Tag Archives: Crimea

Putin, Ukraine, and the Question of Realism

One year ago today, Russia annexed Crimea as part of what has become an ongoing war in eastern Ukraine. Writing in our spring issue, John Owen and William Inboden observe:

Although it has met with sanctions and other gestures of Western disapproval, Putin’s barely covert conquest (which the US government steadfastly refuses to call an invasion) plays well among his own people, and it will likely provide the Russian president with sufficient leverage to keep Ukraine from entering the EU or NATO. More ominously, it suggests how Putin may continue to behave in Russia’s near abroad, consolidating Moscow’s influence by creating further “frozen conflicts” in Russian ethnic enclaves such as those in Moldova and Georgia or by more brazenly undermining neighboring governments and seizing their territory.

For many in the West, the troubling events in Ukraine have raised the specter of a new cold war. A more apt and even more unsettling parallel comes from 1938. In that year, ethnic Germans in the Sudetenland region of Czechoslovakia, stirred up by Nazi agitators, called for unification with Germany. With the acquiescence of Britain and France, Germany annexed the Sudetenland (having already absorbed Austria earlier in the year). The story ended, of course, as badly as any ever has: In March 1939, Adolf Hitler took the rest of Czechoslovakia, and in September invaded Poland. The move against Poland triggered the Second World War, the most destructive armed conflict in human history, a catastrophe far worse than the one Britain and France had sought to avert by appeasing Germany.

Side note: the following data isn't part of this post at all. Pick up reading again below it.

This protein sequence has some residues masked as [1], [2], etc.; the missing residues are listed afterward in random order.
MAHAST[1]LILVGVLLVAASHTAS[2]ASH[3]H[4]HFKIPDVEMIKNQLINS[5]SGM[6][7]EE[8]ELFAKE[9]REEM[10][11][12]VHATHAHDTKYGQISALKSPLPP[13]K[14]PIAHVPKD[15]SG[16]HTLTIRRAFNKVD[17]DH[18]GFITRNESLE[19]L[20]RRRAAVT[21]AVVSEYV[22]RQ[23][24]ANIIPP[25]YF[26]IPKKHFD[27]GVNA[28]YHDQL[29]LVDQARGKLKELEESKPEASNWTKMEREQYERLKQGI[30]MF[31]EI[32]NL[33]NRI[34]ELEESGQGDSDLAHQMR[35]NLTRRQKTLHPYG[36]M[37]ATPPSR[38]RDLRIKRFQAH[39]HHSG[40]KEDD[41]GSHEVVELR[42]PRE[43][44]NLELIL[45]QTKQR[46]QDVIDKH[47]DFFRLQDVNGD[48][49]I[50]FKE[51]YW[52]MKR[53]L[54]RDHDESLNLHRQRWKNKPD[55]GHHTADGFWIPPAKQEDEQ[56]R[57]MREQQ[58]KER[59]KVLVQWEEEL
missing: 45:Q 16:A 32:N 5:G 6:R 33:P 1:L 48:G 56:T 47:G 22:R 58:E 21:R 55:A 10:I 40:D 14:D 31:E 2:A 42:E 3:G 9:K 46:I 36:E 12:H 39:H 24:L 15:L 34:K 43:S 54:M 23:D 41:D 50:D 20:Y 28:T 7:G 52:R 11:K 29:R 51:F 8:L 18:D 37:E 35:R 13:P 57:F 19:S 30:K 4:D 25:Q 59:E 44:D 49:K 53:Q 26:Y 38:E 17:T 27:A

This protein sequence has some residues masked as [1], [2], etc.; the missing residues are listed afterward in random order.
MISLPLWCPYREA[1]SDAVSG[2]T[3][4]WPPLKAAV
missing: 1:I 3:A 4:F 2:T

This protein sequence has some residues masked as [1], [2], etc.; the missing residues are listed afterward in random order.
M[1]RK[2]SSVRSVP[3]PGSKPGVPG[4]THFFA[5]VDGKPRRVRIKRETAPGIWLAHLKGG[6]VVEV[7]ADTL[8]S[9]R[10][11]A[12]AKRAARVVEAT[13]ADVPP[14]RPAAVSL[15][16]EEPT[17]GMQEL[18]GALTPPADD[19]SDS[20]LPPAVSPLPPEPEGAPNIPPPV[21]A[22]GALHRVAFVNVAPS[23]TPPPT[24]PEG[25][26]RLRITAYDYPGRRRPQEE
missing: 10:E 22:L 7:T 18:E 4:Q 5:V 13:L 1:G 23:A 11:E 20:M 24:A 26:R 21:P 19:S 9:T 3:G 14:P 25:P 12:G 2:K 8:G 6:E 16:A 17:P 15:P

The similarities between 1938 and 2014 are not lost on Europeans today, particularly those in countries that once were part of the Soviet Union or were its satellites in Central and Eastern Europe. Reaction from Western Europe and North America was more cautious, but the alarm is unmistakable.

Owen and Inboden go on to explore the arguments of certain Western scholars who treat Putin’s aggressions as a reasonable and realistic exercise of national self-interest:

The point of comparing the academic realists of the 1930s with those of 2014 is, rather, to show that the thinking of both groups suffers from the same error: reducing international politics to nothing but a power struggle. Use of the term realism is significant here. For [Edward Hallett] Carr, realists are the ones who see things as they are; ideas about justice or welfare are really just contrivances of self-interest, signifying nothing. Utopians are those who mistakenly think that justice and welfare are more than words covering self-interest. Power is real, and all else is illusion.

Read the full article here.

John M. Owen IV is Ambassador Henry J. Taylor and Mrs. Marion R. Taylor Professor of Politics at the University of Virginia and Faculty Fellow at the Institute for Advanced Studies in Culture. William Inboden is Associate Professor at the LBJ School of Public Affairs and Executive Director of the Clements Center for History, Strategy, and Statecraft and Distinguished Scholar at the Robert S. Strauss Center for International Security and Law, all at the University of Texas-Austin.

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The “end of history” thesis appears to have come to its final end in recent weeks. Certainly, the once-heralded spread of democracy and liberal values throughout the world is now looking far from inevitable.

Even before recent discouraging developments in—take your pick—Crimea (phony ballots and voter suppression before Anschluss), Turkey (farewell to Twitter, amid other suppressions of a free press), or Venezuela (jailed mayors and slain students), trend lines were not encouraging.  Freedom House, the reliable global monitor of such matters, reports 8 straight years of more declines in political liberties and civil rights worldwide than gains. Unfree and partly free countries now outnumber free ones 107 to 88. So much for Hegel (and Fukuyama), at least for the next half century or so.